Light energy is essential for photosynthetic energy production and plant growth. Chloroplasts in green tissues convert energy from sunlight into chemical energy via the electron transport chain. When the level of light energy exceeds the capacity of the photosynthetic apparatus, chloroplasts undergo a process known as photoinhibition. Since photoinhibition leads to the overaccumulation of reactive oxygen species (ROS) and the spreading of cell death, plants have developed multiple systems to protect chloroplasts from strong light. Recent studies have shown that autophagy, a system that functions in eukaryotes for the intracellular degradation of cytoplasmic components, participates in the removal of damaged chloroplasts. Previous findings also demonstrated an important role for autophagy in chloroplast turnover during leaf senescence. In this review, we describe the turnover of whole chloroplasts, which occurs via a type of autophagy termed chlorophagy. We discuss a possible regulatory mechanism for the induction of chlorophagy based on current knowledge of photoinhibition, leaf senescence and mitophagy-the autophagic turnover of mitochondria in yeast and mammals.


Assuntos
Autofagia/efeitos da radiação , Cloroplastos/efeitos da radiação , Espécies Reativas de Oxigênio/metabolismo , Cloroplastos/metabolismo , Mitocôndrias/metabolismo , Mitocôndrias/efeitos da radiação , Folhas de Planta/metabolismo , Folhas de Planta/efeitos da radiação , Raios Ultravioleta
18.
Sci Rep ; 8(1): 6097, 2018 04 17.
Artigo em Inglês | MEDLINE | ID: mdl-29666396

RESUMO

Plants utilize energy from sunlight to perform photosynthesis in chloroplast, an organelle that could be damaged by solar UV radiation. The ultraviolet-B (UV-B) photoreceptor UVR8 is required for UV-B perception and signal transduction. However, little is known about how UVR8 influence chloroplast development under UV-B radiation. Here, we characterized tomato UVR8 gene (SlUVR8) and our results indicated that SlUVR8 facilitate plant acclimation to UV-B stress by orchestrating expression of the UVB-responsive genes (HY5 and CHS) and accumulating UV-absorptive compounds. In addition, we also discovered that SlUVR8 promotes fruit chloroplast development through enhancing accumulation of transcription factor GOLDEN2-LIKE2 (SlGLK2) which determines chloroplast and chlorophyll levels. Furthermore, UV-B radiation could increase expression of SlGLK2 and its target genes in fruits and leaves. SlUVR8 is required for UVB-induced SlGLK2 expression. Together, our work not only identified the conserved functions of SlUVR8 gene in response to UV-B stress, but also uncovered a novel role that SlUVR8 could boost chloroplast development by accumulating SlGLK2 proteins.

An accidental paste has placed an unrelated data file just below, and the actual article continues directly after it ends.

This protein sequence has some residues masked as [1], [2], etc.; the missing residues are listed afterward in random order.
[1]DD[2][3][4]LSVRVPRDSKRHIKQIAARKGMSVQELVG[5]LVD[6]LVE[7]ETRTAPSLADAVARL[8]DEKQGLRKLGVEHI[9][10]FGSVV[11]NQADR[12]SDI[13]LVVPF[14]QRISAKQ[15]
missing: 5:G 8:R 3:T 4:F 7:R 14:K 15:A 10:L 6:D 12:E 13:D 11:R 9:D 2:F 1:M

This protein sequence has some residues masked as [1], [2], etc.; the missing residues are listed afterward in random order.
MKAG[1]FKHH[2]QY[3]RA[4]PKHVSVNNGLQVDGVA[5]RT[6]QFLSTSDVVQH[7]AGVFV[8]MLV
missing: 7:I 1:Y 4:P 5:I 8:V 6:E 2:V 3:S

Assuntos
Regulação da Expressão Gênica de Plantas/efeitos da radiação , Lycopersicon esculentum/genética , Fotorreceptores de Plantas/genética , Proteínas de Plantas/genética , Fatores de Transcrição/genética , Raios Ultravioleta/efeitos adversos , Aclimatação , Cloroplastos/genética , Cloroplastos/metabolismo , Cloroplastos/efeitos da radiação , Frutas/genética , Frutas/crescimento & desenvolvimento , Frutas/metabolismo , Frutas/efeitos da radiação , Lycopersicon esculentum/crescimento & desenvolvimento , Lycopersicon esculentum/metabolismo , Lycopersicon esculentum/efeitos da radiação , Fotorreceptores de Plantas/metabolismo , Fotossíntese , Proteínas de Plantas/metabolismo , Fatores de Transcrição/metabolismo
19.
Plant Cell Environ ; 41(8): 1791-1805, 2018 08.
Artigo em Inglês | MEDLINE | ID: mdl-29499086

RESUMO